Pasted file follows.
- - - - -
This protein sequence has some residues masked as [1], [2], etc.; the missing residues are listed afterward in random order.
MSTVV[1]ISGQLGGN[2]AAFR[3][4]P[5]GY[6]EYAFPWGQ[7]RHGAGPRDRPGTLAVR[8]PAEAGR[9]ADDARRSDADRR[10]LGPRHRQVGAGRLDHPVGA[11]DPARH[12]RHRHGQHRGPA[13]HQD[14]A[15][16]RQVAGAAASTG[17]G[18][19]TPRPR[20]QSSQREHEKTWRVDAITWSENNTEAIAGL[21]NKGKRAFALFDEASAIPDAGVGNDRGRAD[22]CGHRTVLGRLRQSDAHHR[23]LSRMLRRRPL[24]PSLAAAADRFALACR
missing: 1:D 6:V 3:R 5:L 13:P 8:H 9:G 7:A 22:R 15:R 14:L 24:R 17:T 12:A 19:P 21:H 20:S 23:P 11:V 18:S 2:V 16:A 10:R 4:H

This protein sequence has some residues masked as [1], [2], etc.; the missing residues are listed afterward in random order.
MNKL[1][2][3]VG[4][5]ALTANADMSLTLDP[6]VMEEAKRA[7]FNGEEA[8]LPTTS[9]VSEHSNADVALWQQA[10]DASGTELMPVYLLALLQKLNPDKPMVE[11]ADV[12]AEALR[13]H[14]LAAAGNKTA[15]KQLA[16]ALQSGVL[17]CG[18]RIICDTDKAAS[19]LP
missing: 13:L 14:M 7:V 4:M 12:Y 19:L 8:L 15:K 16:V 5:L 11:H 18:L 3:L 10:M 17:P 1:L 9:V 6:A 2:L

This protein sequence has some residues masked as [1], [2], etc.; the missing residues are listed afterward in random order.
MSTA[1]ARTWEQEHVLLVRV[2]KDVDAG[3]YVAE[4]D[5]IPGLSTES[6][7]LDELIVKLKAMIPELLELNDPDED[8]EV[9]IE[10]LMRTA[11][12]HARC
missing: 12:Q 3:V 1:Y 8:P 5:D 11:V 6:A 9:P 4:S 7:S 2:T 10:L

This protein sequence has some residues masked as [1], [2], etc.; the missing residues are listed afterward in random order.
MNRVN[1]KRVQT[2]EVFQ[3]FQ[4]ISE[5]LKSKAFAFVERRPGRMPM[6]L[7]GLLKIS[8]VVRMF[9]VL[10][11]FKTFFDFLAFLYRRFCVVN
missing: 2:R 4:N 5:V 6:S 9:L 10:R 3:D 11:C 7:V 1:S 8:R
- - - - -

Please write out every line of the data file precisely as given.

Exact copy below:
This protein sequence has some residues masked as [1], [2], etc.; the missing residues are listed afterward in random order.
MSTVV[1]ISGQLGGN[2]AAFR[3][4]P[5]GY[6]EYAFPWGQ[7]RHGAGPRDRPGTLAVR[8]PAEAGR[9]ADDARRSDADRR[10]LGPRHRQVGAGRLDHPVGA[11]DPARH[12]RHRHGQHRGPA[13]HQD[14]A[15][16]RQVAGAAASTG[17]G[18][19]TPRPR[20]QSSQREHEKTWRVDAITWSENNTEAIAGL[21]NKGKRAFALFDEASAIPDAGVGNDRGRAD[22]CGHRTVLGRLRQSDAHHR[23]LSRMLRRRPL[24]PSLAAAADRFALACR
missing: 1:D 6:V 3:R 5:L 13:P 8:H 9:G 7:A 22:R 15:R 14:L 24:R 17:T 12:A 19:P 21:H 20:S 23:P 11:V 18:S 2:V 16:A 10:R 4:H

This protein sequence has some residues masked as [1], [2], etc.; the missing residues are listed afterward in random order.
MNKL[1][2][3]VG[4][5]ALTANADMSLTLDP[6]VMEEAKRA[7]FNGEEA[8]LPTTS[9]VSEHSNADVALWQQA[10]DASGTELMPVYLLALLQKLNPDKPMVE[11]ADV[12]AEALR[13]H[14]LAAAGNKTA[15]KQLA[16]ALQSGVL[17]CG[18]RIICDTDKAAS[19]LP
missing: 13:L 14:M 7:V 4:M 12:Y 19:L 8:L 15:K 16:V 5:L 11:H 18:L 3:L 10:M 17:P 1:L 9:V 6:A 2:L

This protein sequence has some residues masked as [1], [2], etc.; the missing residues are listed afterward in random order.
MSTA[1]ARTWEQEHVLLVRV[2]KDVDAG[3]YVAE[4]D[5]IPGLSTES[6][7]LDELIVKLKAMIPELLELNDPDED[8]EV[9]IE[10]LMRTA[11][12]HARC
missing: 12:Q 3:V 1:Y 8:P 5:D 11:V 6:A 9:P 4:S 7:S 2:T 10:L

This protein sequence has some residues masked as [1], [2], etc.; the missing residues are listed afterward in random order.
MNRVN[1]KRVQT[2]EVFQ[3]FQ[4]ISE[5]LKSKAFAFVERRPGRMPM[6]L[7]GLLKIS[8]VVRMF[9]VL[10][11]FKTFFDFLAFLYRRFCVVN
missing: 2:R 4:N 5:V 6:S 9:L 10:R 3:D 11:C 7:V 1:S 8:R